Nako Motohashi, one of Japan’s top point guards, was practicing with the provisional national team in November when she suddenly felt pain in her knee on a drive to the basket.
After being attended to by team staff and doctors, Motohashi received the bad news shortly after the injury — she had suffered ligament damage in her right knee.
At the time, Motohashi thought — quite naturally — the injury had shut the door on her chances of competing at the Tokyo Olympics.
Once she found out that was not necessarily the case, Motohashi resolved to do everything she could to play at the Summer Games.
Motohashi, the reigning FIBA Women’s Asia Cup MVP, is still recovering from her injury. She’s far enough along, however, that she’s expected to be a full participant at the national team’s next training camp.
“The moment I was injured, I thought I wouldn’t be able to play at the Olympics, considering how much time was left,” she told reporters in an online interview Thursday. “I thought I had to give it up and I felt hopeless.”
She was given a ray of hope shortly after the incident, however, when her doctor and the team’s trainers told her there was a chance she could get back on the floor in time.
“I was told the possibility of recovering in time wasn’t zero,” the 27-year-old said. “If I had a better-than-zero chance, I didn’t want to give up. I wanted to give myself the best chance possible. That gave me optimism.”
There are no shortcuts in rehab, though, especially for injuries as severe as the one Motohashi suffered. Her recovery process has been meticulous and has required patience.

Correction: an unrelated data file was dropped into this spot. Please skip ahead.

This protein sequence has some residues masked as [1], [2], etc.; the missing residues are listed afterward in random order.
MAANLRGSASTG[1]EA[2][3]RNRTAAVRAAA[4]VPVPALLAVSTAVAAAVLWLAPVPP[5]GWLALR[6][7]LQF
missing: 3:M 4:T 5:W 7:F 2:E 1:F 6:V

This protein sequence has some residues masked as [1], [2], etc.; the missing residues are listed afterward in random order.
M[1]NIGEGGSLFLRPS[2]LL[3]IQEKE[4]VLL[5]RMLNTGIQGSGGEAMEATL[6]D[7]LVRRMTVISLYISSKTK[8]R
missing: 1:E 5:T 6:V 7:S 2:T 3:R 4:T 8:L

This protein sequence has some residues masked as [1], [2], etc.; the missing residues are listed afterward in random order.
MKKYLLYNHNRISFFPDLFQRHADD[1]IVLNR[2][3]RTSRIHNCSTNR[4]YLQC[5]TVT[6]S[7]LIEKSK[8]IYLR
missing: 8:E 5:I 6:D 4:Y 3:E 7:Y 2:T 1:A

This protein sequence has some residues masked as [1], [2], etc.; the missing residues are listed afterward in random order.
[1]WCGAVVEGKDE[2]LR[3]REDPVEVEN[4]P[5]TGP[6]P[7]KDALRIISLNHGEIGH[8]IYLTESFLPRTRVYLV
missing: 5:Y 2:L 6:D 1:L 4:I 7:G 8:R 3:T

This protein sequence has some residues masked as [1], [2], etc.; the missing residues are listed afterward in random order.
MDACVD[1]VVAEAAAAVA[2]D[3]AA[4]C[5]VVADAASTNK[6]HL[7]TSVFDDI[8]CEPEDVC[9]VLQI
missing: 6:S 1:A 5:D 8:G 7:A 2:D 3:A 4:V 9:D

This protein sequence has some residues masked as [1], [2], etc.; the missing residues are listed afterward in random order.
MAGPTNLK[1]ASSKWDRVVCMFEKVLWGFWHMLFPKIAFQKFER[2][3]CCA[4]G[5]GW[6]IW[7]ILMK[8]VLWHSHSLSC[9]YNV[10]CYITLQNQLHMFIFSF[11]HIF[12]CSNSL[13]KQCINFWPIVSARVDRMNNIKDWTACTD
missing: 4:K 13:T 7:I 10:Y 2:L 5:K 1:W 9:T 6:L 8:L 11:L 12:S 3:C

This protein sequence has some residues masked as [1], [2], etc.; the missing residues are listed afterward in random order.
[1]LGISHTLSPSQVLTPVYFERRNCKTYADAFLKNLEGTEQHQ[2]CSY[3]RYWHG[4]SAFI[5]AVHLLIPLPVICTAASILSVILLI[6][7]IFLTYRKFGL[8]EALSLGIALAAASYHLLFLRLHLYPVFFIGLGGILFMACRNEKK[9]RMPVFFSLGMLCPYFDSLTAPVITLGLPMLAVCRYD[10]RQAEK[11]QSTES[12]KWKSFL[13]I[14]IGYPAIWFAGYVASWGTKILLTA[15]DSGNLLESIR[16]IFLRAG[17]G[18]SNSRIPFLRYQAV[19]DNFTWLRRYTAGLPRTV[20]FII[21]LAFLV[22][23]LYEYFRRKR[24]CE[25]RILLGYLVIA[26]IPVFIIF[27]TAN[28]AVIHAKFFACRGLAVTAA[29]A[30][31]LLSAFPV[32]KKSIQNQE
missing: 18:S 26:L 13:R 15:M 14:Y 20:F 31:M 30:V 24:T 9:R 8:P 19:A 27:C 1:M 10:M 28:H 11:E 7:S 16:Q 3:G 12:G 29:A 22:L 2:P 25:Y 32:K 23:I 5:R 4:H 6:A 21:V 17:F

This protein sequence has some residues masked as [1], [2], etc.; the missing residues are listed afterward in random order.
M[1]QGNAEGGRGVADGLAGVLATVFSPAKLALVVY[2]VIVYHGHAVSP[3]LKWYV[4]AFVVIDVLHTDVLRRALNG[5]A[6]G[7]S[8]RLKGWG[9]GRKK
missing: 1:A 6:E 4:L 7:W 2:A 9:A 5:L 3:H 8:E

Motohashi injured her ACL in the same knee during her senior year at Waseda University. She says that experience has helped her deal with her current situation.
“It’s big that this is actually my second time,” said Motohashi, a member of the Tokyo Haneda Vickies in the Women’s Japan Basketball League. “If this had been the first time, I would’ve been consumed by wondering how I could recover in time. In rehab, it takes patience and only consistent training will lead to recovery. Since this was the second time, I already had an idea of how much I could push myself.”
Motohashi is now nearly back to where she was before the injury.
She has been one of Japan’s biggest surprises in recent years. She first rose out of obscurity when she was called up to the national team for the first time in 2018, which came as a surprise to her as well. She eventually became an integral piece of the team as its starting point guard.
“Motohashi isn’t our best 3-point shooter, she isn’t our fastest player,” Japan head coach Tom Hovasse said when asked what he will be looking for when he selects guards for the Olympic team. “But she makes better decisions and has the tough mind set to not give in to anyone too easily. And she’s fit in our offense and our team.”
Motohashi helped Japan complete a four-peat at the 2019 FIBA Women’s Asia Cup and was viewed as a legitimate playmaker for the Olympic team, which has its sights set on a gold medal.
Right now, she just wants to earn a spot on the team and regain the coaching staff’s trust.
“It’s a challenge for me to see how much I can do,” the Saitama Prefecture native said. “Hopefully I will be able to deliver courage to people at the Olympics, because it’s one of the greatest stages for you to be able to do so.”
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